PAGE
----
Skip to main content
- Plant pots, hanging baskets and window boxes with a cheerful display of early season bedding plants including Pansies, Violas and potted bulbs.
- One of the most economical way to fill your tubs and baskets with colour this coming summer, is to grow your own bedding plants from young plants, pre-ordered now for direct delivery to your home or chosen from our comprehensive range in-store now. Plant up immediately into small pots to grow on in a warm frost-free greenhouse or conservatory.
- Spring clean the terrace with a jet-wash and take the opportunity to give the fence a fresh coat of stain for the new season.
Beds and Borders
- Hoe borders to remove weeds, applying a think layer of mulch over the surface to lock in moisture and help keep weeds at bay. Mulch, such as garden compost or well-rotted manure, also helps to improve the soil and give plants a well-needed spring boost.
- Feed borders with a general-purpose fertiliser, applied and lightly forked in as per the manufacturer’s instructions. Don’t forget to feed your hedges too.
- Winter flowering Heathers that have started to fade can be lightly trimmed now with a pair of shears, to help keep them tidy and compact.
- Prune summer flowering shrubs, such as Buddleia, Lavatera and hardy Fuchsias now to allow for fresh new growth bearing this year’s flowers.
- Deciduous grasses left uncut to shelter overwintering insects as well as for their winter display should be cut back now to make way for striking fresh new foliage.
- Support wildlife by planting new hedges, trees and shrubs. See our comprehensive range of British grown trees and hedging plants, available online for direct delivery from the nursery to your home.
- Plant new cottage garden plants. Planted now they will establish quickly to put on a good display in the summer. Re-invigorate existing plants that are tired or congested by lifting and dividing before planting in their new positions.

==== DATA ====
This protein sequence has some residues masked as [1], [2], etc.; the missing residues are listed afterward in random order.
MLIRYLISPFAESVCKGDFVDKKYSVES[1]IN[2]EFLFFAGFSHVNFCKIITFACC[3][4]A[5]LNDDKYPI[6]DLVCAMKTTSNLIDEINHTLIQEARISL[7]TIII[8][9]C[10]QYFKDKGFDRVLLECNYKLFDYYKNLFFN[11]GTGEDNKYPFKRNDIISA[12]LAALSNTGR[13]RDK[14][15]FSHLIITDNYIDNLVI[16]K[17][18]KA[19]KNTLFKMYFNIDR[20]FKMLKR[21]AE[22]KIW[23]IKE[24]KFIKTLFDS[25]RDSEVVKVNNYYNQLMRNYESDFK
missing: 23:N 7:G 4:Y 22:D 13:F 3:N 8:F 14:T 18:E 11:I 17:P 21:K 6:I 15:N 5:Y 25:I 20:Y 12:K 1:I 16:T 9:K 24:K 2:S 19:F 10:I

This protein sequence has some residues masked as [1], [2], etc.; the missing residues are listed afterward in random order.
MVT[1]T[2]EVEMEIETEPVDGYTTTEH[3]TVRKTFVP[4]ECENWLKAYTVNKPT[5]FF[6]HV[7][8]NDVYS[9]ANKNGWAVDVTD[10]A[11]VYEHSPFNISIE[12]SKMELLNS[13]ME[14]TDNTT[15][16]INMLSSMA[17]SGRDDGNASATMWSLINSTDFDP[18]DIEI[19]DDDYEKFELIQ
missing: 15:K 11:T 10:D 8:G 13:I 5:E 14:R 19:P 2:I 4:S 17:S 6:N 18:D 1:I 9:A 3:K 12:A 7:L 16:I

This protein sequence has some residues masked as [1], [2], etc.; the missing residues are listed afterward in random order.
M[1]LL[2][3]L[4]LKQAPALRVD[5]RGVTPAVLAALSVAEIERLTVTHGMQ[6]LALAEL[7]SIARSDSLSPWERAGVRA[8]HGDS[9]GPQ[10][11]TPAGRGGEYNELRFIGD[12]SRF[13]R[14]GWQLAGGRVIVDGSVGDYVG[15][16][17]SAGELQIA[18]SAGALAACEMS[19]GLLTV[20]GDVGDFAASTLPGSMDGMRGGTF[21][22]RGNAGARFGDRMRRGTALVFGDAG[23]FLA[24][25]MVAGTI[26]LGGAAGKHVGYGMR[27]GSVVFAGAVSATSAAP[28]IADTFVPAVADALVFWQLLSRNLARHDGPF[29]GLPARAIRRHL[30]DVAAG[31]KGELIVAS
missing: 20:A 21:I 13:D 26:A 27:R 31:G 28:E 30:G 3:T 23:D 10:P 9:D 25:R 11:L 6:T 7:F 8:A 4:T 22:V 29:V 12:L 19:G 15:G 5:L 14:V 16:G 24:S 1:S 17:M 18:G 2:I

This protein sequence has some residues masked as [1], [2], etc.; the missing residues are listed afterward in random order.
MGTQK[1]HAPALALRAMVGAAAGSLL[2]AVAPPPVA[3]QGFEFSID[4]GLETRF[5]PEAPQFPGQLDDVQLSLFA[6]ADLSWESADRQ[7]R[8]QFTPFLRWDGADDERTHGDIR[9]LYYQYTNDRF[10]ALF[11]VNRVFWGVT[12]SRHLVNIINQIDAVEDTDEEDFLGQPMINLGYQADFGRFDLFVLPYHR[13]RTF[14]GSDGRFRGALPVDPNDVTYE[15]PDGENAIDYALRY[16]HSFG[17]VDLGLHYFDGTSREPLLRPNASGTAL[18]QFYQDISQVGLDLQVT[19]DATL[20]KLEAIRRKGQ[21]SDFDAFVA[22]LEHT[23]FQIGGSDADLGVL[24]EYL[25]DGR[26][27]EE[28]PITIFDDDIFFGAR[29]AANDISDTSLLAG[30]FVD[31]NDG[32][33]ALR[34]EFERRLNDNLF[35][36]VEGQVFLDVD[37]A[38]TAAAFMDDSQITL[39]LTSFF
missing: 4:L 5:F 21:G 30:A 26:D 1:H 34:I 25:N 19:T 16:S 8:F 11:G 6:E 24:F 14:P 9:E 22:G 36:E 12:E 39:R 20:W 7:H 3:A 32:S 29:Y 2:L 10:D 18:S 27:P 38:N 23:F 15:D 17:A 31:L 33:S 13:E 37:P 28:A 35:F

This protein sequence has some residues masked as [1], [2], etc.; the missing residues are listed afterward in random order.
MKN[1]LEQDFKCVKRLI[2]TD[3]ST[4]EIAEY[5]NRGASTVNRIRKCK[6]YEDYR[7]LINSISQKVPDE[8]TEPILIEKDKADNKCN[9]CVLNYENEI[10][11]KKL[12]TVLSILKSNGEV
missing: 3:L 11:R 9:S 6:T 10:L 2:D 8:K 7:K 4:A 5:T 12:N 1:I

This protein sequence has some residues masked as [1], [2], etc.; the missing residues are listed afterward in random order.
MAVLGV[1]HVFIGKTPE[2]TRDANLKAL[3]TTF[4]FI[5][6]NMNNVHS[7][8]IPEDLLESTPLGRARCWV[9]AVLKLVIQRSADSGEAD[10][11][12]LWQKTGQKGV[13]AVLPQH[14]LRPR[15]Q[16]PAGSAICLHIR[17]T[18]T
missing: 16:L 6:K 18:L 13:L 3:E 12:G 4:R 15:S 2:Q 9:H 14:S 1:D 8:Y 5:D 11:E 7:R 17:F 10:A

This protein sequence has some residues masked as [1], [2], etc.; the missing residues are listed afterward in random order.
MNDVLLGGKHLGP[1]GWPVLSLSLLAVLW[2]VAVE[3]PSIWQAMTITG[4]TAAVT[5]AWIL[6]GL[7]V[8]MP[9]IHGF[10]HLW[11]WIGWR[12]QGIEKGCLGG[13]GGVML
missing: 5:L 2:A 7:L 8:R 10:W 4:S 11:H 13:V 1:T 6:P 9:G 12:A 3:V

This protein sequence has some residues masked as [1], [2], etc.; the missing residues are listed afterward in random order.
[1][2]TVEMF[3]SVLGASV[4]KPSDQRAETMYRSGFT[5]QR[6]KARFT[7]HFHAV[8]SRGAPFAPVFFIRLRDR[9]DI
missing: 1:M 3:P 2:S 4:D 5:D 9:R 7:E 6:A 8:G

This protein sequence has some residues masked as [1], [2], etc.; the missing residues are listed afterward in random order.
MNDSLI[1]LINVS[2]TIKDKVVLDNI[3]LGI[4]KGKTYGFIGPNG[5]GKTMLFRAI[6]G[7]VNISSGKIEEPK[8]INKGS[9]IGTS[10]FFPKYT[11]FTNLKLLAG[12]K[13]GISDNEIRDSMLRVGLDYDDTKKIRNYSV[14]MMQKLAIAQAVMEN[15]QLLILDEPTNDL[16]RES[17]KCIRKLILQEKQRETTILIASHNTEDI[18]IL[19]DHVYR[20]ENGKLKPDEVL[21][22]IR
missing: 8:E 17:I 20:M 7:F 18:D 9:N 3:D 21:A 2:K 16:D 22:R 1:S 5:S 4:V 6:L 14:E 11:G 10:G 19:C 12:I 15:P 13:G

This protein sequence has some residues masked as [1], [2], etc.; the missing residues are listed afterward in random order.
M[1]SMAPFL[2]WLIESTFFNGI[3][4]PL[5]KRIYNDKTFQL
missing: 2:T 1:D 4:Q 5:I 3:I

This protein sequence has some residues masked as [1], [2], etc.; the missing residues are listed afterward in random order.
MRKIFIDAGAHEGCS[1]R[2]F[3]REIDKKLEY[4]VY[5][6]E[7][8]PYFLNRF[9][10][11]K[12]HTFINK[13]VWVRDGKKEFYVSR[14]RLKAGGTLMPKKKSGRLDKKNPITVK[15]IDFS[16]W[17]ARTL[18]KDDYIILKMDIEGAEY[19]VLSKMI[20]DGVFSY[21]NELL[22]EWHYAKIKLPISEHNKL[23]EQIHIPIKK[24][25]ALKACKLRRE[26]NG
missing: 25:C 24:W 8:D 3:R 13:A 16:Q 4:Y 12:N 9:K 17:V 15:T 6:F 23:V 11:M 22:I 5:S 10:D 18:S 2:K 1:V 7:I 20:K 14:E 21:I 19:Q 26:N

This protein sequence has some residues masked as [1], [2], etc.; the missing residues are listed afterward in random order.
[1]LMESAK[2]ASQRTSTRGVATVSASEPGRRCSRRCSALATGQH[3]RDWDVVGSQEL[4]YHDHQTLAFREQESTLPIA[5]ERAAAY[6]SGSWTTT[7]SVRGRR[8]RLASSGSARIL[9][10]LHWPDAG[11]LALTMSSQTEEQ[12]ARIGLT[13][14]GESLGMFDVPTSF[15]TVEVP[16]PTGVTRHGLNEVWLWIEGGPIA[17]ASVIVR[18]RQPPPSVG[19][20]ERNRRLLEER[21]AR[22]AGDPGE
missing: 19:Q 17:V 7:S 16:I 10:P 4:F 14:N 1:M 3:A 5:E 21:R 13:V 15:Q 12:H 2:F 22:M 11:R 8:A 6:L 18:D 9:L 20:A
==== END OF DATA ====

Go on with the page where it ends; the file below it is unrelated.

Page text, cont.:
- Insert plant supports around any existing clumps already bursting into spring growth. By doing so now the overall look is more natural and any plant damage avoided.
- Hardy annuals such as Nigella, Centaurea and Calendula can be sown now, in gaps where they are intended to flower. Sweet Peas can be sown outside now too, ready for picking later in the summer after earlier sowings have finished flowering.
- Plant summer flowering bulbs, such as Gladiolus and Ranunculus where they are to flower. Dahlias and Begonias should also be started into growth now under the protection of a frost-free greenhouse.
- If not done so already, finish any pruning of roses before any new season leaves start to unfurl. Top dress with mulch and feed for the new season.
- Plant Soft Fruit now, such as Raspberries, Blackcurrants and Blueberries. Delivered direct from the nursery to your home.
- Mulch existing rows of Raspberry canes and fruit bushes.
- Plant Rhubarb remembering to allow enough room for them to develop to their full size. Add a thick layer of mulch around your new plant to help retain moisture and keep weeds at bay.
- Protect blossom of Apricots, Peaches and Nectarines from any late frosts.
- If you haven’t done so already, prepare vegetable beds for spring planting by removing weeds and forking plenty of garden compost or well-rotted manure. These will also help to keep the soil drier, for easier seed sowing.
- As weather and soil conditions allow, plant shallots, onions and early potatoes. Chose from our extensive range of varieties, including up to 40 varieties of Scottish grown seed potatoes.
- If space allows, consider planting an Asparagus bed. One of the most prized of all vegetables, once established they reward you with a spring bounty of delicious spears for many years to come.
- Keep an eye out for slugs. Apply nematodes to the surrounding soil as an effective organic control.
- Continue to prick out and pot on seedlings and cuttings.
- Pot up and grow on young plants of your chosen summer bedding plants ready to plant out when all risk of frost has past. Growing from the young plug plant stage is an economical way to raise good numbers of plants and is ideal for those who didn’t get round to sowing seed in good time earlier in the season.
- Sow tender annuals in a heated propagator.
- Depending on soil conditions, prepare new lawn areas for sowing in April. Once cultivated, make sure the area is firmed and level ready for sowing.
- Alternatively for quicker results lay new turf, leaving it undisturbed for a few weeks to allow the new roots to establish.
- Straighten lawn edges.
- Later in the month apply a spring/summer lawn feed high in nitrogen.
- If mild enough, and the lawn is showing signs of growth, give it the first light cut of the season, keeping blades on their highest setting.